Count the Delights

Carole took a cue from my post of yesterday and decided today's Ten on Tuesday should be about 10 Everyday Things that Delight.  I often make a mental note of at least one thing that is my daily delight and it doesn't have to be something grand, and once you start taking not it's easy to find what it is that delights.

Myview1. My view! My mountain, at any angle, brings me so much delight on a daily basis. If by chance the view is obscured by cloudy weather (which happens infrequently), I have it in my minds eye and know it is always there looking over me.

2. My iPod. I've expounded on my love of my back pocket friend, but the books, podcasts, and daily pedometer count it gives me is a daily delight.

Thejayfamily3. Cheryl calls me a scrub jay magnet, and I am as attracted to them, as they must be to me. As you can see yesterday, it has nothing to do with the copious number of peanuts I scatter. I had not a single one with me on Saturday, and the babe still dropped to drink at my feet. I feel chosen.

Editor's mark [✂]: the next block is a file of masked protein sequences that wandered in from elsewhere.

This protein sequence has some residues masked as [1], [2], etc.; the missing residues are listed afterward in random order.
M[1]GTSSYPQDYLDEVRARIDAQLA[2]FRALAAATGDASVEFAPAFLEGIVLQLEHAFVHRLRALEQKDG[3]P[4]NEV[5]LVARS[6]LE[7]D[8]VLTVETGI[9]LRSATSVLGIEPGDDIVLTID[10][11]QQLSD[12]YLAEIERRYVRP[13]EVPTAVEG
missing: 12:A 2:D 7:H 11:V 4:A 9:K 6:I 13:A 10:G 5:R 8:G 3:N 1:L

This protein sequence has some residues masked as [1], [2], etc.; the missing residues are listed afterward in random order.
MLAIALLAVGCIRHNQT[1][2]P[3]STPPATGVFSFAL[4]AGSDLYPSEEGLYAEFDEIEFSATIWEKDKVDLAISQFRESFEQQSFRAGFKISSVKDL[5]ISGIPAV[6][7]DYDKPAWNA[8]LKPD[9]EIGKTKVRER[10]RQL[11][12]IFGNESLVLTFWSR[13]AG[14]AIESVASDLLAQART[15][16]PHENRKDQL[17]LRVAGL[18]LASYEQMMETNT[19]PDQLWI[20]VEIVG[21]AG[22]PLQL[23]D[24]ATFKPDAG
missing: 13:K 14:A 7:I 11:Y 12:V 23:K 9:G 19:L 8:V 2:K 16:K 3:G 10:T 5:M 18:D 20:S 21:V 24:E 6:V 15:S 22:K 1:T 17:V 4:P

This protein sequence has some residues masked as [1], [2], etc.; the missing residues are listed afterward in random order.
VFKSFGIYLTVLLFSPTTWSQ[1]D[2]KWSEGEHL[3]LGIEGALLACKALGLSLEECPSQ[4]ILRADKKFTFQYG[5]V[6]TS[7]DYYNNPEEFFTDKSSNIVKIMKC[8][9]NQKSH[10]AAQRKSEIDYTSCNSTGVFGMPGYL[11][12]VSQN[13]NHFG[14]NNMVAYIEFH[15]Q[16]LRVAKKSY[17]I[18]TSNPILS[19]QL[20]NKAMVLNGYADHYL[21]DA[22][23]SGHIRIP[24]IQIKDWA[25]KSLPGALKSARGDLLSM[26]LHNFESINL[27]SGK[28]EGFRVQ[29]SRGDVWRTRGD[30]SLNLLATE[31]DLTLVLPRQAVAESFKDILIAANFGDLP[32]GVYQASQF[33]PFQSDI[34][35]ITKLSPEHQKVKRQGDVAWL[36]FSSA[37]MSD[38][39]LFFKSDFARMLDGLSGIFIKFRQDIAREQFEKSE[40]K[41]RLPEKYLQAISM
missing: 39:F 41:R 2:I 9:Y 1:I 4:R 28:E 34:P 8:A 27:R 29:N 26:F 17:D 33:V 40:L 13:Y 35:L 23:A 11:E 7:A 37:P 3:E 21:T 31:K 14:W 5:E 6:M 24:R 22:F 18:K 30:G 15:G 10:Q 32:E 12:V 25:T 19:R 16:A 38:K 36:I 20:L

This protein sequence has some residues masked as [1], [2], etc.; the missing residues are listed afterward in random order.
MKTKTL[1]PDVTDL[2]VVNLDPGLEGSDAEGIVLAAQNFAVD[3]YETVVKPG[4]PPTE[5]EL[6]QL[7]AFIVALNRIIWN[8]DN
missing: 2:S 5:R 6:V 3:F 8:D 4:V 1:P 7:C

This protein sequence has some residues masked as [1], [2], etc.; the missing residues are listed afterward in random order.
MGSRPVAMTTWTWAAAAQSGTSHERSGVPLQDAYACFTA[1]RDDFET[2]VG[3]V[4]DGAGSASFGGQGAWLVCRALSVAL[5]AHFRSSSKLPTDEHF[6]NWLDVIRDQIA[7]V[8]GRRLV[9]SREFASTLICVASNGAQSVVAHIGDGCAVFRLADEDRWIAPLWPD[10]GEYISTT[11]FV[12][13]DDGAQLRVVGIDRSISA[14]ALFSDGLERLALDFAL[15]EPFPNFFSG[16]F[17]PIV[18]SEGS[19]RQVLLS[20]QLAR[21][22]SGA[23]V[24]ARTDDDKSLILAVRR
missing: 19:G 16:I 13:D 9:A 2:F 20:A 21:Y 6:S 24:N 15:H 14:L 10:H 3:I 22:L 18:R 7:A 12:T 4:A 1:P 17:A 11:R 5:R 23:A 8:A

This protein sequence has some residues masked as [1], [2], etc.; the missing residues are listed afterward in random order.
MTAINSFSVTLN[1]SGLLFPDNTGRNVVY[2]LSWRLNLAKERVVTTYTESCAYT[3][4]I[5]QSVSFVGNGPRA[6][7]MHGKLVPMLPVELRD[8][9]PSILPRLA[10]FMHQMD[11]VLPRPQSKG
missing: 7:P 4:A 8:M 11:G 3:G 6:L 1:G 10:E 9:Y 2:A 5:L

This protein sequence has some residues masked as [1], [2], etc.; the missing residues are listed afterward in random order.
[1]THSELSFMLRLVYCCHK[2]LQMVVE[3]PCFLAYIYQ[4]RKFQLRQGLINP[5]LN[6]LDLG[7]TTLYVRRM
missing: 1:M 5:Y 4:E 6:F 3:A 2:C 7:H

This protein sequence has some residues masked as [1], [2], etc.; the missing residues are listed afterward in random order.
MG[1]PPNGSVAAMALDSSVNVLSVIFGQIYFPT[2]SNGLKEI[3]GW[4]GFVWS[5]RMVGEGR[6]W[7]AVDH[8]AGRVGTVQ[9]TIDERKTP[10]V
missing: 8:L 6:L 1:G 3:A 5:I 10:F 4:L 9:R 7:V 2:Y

4. This year spring arrived in January and it's put on a show ever since. We have loved our extended spring, as well as the roller-coaster weather. If it's cold today, just wait until tomorrow as it will be beautiful once again.

Springflowers5. Because of the extended spring, the flowering season has been long. A variety of daffodils have been blooming at Red Butte Gardens since January and every time I go I see something new and interesting, not to mention beautiful!

6. One of my daily delights is friendship. It might be face to face, in a letter, an email, a text, or a blog post, but every day I have the joy of friendship with so many lovely people.

Mytea7. I gave up coffee when I had surgery 5 years ago and I have explored the love of tea ever since. My cupboard is full of delicious varieties from all over the world, and I've become a bit of snob.  How much do I love the warmth of a cup in the morning and cold sip of tea iced at the end of my day? The thought brings pure delight.